By contrast, it is the general object of this invention to provide novel winding slot plugs for dynamoelectric machine armatures, and a novel method of installing such slot plugs that achieves a substantial reduction in that portion of the cost of such armatures which is attributable to slot plugs.
It is a further object of this invention to provide a winding slot plug that has intimate bonding engagement with surface portions of the core that define the slot in which it is received and with the winding portions lying in that slot, and which, moreover, has an integral bond with insulating material that coats and encapsulates the armature windings.
Another important object of the invention is to provide a method of forming armature winding slot plugs that can be practiced substantially simultaneously with impregnation of the armature windings, thus avoiding the cost and delay of a separate slot plug installing operation and reducing the floor space required for armature manufacture.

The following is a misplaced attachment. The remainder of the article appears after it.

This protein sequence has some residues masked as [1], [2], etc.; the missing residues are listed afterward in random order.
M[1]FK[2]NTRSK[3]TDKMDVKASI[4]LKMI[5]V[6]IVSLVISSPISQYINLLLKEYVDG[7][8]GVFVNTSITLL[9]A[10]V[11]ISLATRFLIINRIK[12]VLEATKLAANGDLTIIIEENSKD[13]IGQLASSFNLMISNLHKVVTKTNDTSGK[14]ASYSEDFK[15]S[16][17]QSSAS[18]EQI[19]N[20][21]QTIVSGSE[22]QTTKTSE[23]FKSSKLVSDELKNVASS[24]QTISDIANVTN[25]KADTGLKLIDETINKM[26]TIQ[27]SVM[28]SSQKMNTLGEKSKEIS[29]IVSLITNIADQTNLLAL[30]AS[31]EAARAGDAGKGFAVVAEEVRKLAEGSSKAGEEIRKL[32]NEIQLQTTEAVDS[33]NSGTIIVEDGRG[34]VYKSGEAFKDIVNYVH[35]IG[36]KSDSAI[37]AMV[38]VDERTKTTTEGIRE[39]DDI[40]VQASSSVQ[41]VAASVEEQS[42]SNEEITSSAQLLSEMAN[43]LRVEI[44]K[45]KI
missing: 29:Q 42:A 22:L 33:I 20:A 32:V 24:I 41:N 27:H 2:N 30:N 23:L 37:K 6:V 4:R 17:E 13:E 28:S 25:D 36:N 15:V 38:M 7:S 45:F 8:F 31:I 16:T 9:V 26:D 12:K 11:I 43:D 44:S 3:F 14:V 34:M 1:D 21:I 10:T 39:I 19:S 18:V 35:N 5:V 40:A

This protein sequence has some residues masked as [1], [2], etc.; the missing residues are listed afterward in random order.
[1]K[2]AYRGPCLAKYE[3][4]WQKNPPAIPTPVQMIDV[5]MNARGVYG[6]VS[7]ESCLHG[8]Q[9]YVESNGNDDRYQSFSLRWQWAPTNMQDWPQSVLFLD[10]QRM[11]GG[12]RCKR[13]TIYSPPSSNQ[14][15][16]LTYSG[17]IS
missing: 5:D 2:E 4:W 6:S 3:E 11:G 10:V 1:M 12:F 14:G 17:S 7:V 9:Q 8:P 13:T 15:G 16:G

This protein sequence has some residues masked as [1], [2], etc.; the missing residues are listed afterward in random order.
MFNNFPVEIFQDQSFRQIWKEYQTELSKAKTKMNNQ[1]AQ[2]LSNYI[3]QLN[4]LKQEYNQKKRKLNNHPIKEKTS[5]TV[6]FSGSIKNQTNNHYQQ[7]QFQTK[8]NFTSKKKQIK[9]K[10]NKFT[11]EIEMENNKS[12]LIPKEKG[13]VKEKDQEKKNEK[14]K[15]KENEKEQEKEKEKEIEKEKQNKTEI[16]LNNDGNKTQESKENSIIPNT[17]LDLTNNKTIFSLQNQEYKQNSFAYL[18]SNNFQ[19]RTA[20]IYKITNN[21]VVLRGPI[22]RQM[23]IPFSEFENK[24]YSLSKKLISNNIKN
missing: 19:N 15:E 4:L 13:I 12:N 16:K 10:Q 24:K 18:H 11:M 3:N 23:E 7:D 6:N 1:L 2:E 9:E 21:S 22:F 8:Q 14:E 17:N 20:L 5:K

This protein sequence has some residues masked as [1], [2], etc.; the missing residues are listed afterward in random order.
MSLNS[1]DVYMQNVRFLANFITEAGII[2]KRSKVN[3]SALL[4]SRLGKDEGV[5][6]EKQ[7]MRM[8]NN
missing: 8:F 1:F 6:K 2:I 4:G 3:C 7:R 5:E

It is also an object of this invention to provide a very expeditious method of forming slot plugs, capable of being practiced automatically with a slightly modified version of a machine used for coating and encapsulating armature windings and requiring little or no adjustment of that machine to accommodate it to armatures of a wide range of sizes.
With these observations and objectives in mind, the manner in which the invention achieves its purpose will be appreciated from the following description and the accompanying drawings, which exemplify the invention, it being understood that changes may be made in the precise method of practicing the invention and in the specific apparatus disclosed herein without departing from the essentials of the invention set forth in the appended claims.